Mary Lattimore

Each new album that arrives from harpist Mary Lattimore is a more gorgeous exploration of sound than the last. Lattimore’s work has the quality of soundtracks to forgotten films buried in the earth — wordless, imaginary flickers of celluloid that may or may not have existed but break our hearts all the same. With a low hum of synth, teardrops of guitar, and her shimmering harp work the songs on Silver Ladders hold the listener captive within the snowglobe sanctuary of its runtime. There’s a feeling of water all around the album, a glinting off of waves that recedes to the blue line where the water drops off and pulls deep. The songs swing from delicate to ominous over the course of the LP. As we progress the water’s gone from pleasure to peril — inviting us in with its azure hues and innocent glint of sunlight, but revealing a hungry pull towards dangerous depths.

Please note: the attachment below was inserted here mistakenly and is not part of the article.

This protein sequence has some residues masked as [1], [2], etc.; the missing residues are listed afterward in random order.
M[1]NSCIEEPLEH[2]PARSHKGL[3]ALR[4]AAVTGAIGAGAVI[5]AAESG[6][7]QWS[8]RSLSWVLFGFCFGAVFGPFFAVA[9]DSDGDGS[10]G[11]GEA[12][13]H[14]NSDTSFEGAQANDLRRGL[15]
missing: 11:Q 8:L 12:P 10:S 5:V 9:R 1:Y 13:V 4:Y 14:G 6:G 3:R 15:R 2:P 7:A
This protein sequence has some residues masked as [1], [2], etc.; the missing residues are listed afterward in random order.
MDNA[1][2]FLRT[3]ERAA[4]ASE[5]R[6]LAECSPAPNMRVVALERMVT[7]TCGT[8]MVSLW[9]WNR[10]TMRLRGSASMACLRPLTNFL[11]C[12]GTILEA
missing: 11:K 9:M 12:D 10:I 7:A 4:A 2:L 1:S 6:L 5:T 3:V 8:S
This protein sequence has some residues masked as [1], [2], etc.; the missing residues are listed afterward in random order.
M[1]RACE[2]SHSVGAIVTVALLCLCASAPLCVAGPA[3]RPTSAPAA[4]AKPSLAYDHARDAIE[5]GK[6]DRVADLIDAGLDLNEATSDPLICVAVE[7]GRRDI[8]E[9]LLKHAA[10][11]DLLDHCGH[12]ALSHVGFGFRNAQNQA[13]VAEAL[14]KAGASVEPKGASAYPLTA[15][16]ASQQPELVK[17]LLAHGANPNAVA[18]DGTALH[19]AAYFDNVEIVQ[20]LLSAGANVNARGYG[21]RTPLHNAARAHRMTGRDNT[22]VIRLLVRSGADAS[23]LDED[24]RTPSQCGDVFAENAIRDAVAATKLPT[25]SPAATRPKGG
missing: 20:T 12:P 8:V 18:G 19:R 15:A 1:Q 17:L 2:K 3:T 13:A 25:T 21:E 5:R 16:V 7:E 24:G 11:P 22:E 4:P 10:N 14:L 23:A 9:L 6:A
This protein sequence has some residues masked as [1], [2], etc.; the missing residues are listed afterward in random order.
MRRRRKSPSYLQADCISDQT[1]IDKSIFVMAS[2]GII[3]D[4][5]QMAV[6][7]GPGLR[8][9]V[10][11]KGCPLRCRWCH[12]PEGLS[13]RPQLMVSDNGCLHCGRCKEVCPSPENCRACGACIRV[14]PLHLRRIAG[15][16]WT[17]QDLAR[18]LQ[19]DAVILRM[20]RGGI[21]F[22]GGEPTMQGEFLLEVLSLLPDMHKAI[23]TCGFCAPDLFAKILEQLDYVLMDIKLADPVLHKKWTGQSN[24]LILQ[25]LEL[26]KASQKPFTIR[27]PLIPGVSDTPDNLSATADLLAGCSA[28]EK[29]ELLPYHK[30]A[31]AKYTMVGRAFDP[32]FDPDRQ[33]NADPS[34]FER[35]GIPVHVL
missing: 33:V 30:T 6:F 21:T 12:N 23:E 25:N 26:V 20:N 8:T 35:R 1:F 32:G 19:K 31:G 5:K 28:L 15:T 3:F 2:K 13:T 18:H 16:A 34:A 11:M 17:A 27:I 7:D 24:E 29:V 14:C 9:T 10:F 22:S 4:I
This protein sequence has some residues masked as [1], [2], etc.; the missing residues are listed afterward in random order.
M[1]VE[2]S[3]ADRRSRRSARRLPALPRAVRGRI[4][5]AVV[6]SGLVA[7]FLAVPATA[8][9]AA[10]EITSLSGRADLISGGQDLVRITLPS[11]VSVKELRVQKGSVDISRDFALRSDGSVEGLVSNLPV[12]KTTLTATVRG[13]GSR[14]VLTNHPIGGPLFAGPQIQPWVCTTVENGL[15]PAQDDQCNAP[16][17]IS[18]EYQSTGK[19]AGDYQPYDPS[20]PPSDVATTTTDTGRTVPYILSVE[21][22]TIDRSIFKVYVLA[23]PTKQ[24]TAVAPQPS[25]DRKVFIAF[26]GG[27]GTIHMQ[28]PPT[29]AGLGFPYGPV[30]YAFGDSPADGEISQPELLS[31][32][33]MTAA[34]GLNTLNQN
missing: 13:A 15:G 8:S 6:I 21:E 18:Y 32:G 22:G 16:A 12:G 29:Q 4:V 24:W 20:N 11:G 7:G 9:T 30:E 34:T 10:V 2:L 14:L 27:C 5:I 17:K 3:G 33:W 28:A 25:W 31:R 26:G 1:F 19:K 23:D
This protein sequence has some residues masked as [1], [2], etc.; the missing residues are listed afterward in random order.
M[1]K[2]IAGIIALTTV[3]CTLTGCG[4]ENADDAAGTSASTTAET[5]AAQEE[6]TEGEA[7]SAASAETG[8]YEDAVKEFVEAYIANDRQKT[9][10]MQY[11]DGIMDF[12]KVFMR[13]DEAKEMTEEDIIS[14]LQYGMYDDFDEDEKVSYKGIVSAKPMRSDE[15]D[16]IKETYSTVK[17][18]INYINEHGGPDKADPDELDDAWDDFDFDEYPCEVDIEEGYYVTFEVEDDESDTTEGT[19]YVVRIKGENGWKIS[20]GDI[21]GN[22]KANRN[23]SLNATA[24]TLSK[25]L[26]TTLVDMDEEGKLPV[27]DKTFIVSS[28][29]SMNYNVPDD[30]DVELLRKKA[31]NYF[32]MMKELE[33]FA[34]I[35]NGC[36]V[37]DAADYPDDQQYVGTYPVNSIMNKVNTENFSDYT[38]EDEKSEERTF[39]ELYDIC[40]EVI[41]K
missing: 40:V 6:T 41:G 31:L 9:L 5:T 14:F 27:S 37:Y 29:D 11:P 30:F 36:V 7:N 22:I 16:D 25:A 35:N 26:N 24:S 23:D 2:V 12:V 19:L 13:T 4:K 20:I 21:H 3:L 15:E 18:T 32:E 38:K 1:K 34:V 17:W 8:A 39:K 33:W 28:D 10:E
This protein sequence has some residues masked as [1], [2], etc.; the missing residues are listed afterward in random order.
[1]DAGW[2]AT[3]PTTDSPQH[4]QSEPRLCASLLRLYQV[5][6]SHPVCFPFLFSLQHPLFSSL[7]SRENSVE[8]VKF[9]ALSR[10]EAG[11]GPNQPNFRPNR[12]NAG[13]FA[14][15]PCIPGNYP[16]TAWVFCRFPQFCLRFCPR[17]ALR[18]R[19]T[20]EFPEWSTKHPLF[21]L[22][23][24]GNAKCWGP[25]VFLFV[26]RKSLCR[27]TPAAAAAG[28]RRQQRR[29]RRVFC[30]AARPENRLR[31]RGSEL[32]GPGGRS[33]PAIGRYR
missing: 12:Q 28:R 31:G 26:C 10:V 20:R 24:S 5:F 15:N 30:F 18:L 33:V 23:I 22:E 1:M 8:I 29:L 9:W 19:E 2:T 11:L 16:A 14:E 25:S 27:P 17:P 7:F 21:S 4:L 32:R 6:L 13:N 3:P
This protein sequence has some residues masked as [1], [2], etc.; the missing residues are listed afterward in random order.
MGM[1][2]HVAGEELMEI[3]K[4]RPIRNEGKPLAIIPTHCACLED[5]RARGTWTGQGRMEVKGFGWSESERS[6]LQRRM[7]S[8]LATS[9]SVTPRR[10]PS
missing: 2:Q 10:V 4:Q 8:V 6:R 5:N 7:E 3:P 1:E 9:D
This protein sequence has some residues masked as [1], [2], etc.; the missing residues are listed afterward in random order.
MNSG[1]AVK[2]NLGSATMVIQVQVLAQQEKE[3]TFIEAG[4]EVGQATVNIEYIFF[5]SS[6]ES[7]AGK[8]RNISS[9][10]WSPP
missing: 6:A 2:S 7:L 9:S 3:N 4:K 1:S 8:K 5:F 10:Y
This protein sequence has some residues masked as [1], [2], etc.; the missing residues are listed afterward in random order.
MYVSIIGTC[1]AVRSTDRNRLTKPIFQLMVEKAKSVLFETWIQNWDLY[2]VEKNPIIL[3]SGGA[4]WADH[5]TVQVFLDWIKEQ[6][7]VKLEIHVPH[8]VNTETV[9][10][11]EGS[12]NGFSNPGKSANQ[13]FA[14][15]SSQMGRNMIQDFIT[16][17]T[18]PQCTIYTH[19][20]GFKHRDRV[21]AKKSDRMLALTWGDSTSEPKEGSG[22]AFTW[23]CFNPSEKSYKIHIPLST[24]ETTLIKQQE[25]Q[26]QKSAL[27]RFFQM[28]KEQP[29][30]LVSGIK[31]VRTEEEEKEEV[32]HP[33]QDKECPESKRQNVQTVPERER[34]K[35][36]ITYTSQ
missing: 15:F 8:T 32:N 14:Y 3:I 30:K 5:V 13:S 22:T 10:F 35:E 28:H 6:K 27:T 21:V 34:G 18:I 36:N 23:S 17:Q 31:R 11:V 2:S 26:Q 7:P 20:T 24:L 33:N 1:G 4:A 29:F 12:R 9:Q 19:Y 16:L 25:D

To construct the works on Silver Ladders, Mary reached out on a whim to Slowdive’s Neil Halstead. He agreed to produce and over nine days at his airfield studio they worked through her songs to build an album that’s enveloping but also a bit more spare than some of her past works. Halstead adds guitar to several tracks, and his aqueous lines only add to the sense of submersion into the harrowing depths of Lattimore’s compositions. This is especially true on standouts “Don’t Look,” and “Sometimes He’s In My Dreams,” both of which feel like they’re turning points from serene to sinister. Lattimore has remained one of the most consummate and sought after collaborators of late, often elevating an album with her intuitive playing, but here, on her own works she proves that when she’s at the helm the harp becomes more than shading, it’s an entrancing force.




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